Chicago Fringe Opera gets down and funny with a night of Bolcom

Sun May 07, 2017 at 5:50 pm

By Lawrence A. Johnson

Chicago Fringe OPera presented William Bolcom's "Lucrezia" Saturday night at the Chopin THeater.

Chicago Fringe Opera presented William Bolcom’s “Lucrezia” Saturday night at the Chopin Theater

Chicago Fringe Opera has quickly made its mark on the local music scene by presenting edgy, serious works strongly performed and  scrupulously rehearsed, such as Philip Glass’s In the Penal Colony and Missy Mazzoli’s Song from the Uproar.

The feisty, upstart company put the drama aside for a lighter evening on Saturday by serving up William Bolcom’s one-act comedy Lucrezia at the Chopin Theater.

Inspired by Machiavelli’s story “La Mandragola,” Bolcom updates the comic tale to 1970s Argentina in his 2008 echt-zarzuela in which the alluring title character outplays a trio of not-so-bright conspiratorial male suitors to get their money.

With its goofy characters and reversals of fortune, Bolcom’s 50-minute farce is awfully thin puchero.  Still, the composer deftly works a number of Spanish-flavored styles into his antic pastiche. Mark Campbell, the busiest librettist around these days (As One, Dinner at Eight and the upcoming The (R)evolution of Steve Jobs), was in attendance. His relentlessly clever rhyming couplets provided consistent laughs as well as sounding a somewhat serious note about the impossible necessity of romantic relationships or at least sex.

The youthful cast brought breezy energy and full vocal commitment to Saturday’s performance. Ashley Kay Armstrong was aptly cast as Lucrezia, her charismatic presence and light flexible soprano making mincemeat out of the male schemers.

Company regular Matthan Ring Black as Chucho, the central plotter, impressed with his incisive baritone and clear diction, handling the rapid-fire patter with easy assurance and flair. Tobias Wright displayed an attractive tenor as the most successful suitor Lorenzo, and entered fully into the manic action–most amusingly when disguised as a priest.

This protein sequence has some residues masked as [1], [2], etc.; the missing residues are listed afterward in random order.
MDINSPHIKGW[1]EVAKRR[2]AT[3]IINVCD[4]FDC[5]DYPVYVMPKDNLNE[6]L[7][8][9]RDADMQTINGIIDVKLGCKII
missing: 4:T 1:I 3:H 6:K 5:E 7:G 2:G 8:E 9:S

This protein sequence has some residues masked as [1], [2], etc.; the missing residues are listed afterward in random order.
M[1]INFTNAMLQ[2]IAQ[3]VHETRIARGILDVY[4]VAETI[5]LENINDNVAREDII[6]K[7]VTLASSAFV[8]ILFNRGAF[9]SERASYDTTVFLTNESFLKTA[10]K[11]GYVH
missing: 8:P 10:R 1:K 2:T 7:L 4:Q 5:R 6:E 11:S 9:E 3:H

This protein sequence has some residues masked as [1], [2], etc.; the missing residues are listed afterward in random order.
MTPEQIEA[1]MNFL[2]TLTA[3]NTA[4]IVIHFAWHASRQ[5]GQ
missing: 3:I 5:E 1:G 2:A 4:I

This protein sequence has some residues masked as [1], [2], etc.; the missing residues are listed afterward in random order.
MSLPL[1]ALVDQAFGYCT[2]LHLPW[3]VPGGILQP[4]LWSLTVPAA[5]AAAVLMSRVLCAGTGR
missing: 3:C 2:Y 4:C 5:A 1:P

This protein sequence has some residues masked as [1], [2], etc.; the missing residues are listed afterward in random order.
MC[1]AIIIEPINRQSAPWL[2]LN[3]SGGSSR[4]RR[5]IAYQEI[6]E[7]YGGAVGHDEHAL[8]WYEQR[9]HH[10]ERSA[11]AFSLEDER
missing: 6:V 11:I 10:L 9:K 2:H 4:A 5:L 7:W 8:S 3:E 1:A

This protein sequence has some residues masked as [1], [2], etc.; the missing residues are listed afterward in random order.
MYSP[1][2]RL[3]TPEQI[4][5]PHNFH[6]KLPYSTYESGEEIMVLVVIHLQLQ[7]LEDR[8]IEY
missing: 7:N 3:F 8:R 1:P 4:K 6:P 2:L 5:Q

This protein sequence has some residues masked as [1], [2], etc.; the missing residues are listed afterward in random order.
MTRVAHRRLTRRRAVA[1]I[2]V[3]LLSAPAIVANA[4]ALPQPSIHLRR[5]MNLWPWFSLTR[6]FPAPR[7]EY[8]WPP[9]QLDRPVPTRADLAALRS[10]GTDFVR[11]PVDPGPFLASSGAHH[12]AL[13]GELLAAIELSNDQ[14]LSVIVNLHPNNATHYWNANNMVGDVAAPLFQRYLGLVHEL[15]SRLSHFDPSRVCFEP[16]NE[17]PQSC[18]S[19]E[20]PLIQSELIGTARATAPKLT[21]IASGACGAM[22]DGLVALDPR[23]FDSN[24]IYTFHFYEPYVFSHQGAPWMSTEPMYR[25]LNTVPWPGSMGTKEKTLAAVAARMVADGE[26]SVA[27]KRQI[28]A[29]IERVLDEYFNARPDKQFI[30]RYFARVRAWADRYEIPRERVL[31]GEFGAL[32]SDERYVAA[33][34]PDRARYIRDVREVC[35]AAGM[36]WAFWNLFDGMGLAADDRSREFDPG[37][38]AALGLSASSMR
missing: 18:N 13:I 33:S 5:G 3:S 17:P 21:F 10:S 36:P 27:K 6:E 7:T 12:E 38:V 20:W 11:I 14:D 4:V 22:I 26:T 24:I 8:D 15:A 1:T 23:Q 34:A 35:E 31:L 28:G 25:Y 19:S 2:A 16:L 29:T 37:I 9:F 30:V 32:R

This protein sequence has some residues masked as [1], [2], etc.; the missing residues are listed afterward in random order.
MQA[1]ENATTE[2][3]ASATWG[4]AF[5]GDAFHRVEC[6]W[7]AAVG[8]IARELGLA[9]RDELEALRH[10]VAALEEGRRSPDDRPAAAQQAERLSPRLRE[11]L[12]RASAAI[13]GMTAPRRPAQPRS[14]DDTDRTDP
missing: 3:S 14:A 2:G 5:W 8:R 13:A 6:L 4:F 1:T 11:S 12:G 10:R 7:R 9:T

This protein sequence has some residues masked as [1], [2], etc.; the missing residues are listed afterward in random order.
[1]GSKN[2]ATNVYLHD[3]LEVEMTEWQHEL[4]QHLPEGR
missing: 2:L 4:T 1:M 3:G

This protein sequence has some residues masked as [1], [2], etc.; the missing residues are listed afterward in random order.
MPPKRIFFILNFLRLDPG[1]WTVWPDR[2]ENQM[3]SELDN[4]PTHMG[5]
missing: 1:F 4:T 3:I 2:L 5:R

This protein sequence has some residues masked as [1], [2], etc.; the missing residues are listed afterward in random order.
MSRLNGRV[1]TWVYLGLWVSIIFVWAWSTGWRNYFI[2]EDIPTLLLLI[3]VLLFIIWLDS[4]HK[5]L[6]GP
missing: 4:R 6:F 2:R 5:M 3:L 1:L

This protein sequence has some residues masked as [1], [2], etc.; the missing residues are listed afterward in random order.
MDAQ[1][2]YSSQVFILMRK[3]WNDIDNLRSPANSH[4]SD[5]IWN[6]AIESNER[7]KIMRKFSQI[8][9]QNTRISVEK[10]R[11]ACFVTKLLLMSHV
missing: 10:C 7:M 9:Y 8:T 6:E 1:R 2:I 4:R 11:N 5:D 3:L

As Ignacio who dreams of spawning a boy with Lucrezia, Gabriel Di Gennaro handle the comedy and vocal lines with equal panache.  Diana Stoic provided amusing moments as Lucrezia’s grotesque mother, Annunciata.

The black box space in the basement of the Chopin Theater made a worthy intimate setting for Bolcom’s comedic riff, with the intermittent obbligato rumbling of the Blue Line trains. Music director Catherine O’Shaughnessy and Cody Michael Bradley brought vitality to their piano accompaniment.

Brad Caleb Lee’s economical set made a virtue out of necessity. George Cederquist contributed his usual fluid and resourceful direction.

The evening began with the Lucrezia cast offering a generous sampler of Bolcom’s serio-comic Cabaret Songs with the late Arnold Weinstein’s witty lyrics.  Performed in the booklined, salon-like foyer to the basement theater, the overstuffed chairs and open bar set a convivial atmosphere.

Black led off with a characterful rendition of “Black Max” and also served as MC, encouraging audience members “to get very, very drunk” at the bar.

Di Gennaro brought apt innocence  to a young boy’s queries to his father in “Love in the Thirties” and touching expression to the nocturnal ode of “Blue.” Ashley Armstrong delivered “At the Last Lousy Moments of Love” with comic flair and apt disillusionment.

Tobias Wright was heard to better advantage than his manic role in the opera. The young tenor offered a mellifluous “Angels are the Highest Form of Virtue” and proved quite hilarious in the sexual bartering of “May I Feel?”  Bradley provided alert and sensitive keyboard support.

Lucrezia will be repeated 7:30 p.m. Tuesday, Thursday and Saturday at the Chopin Theater.

Posted in Performances

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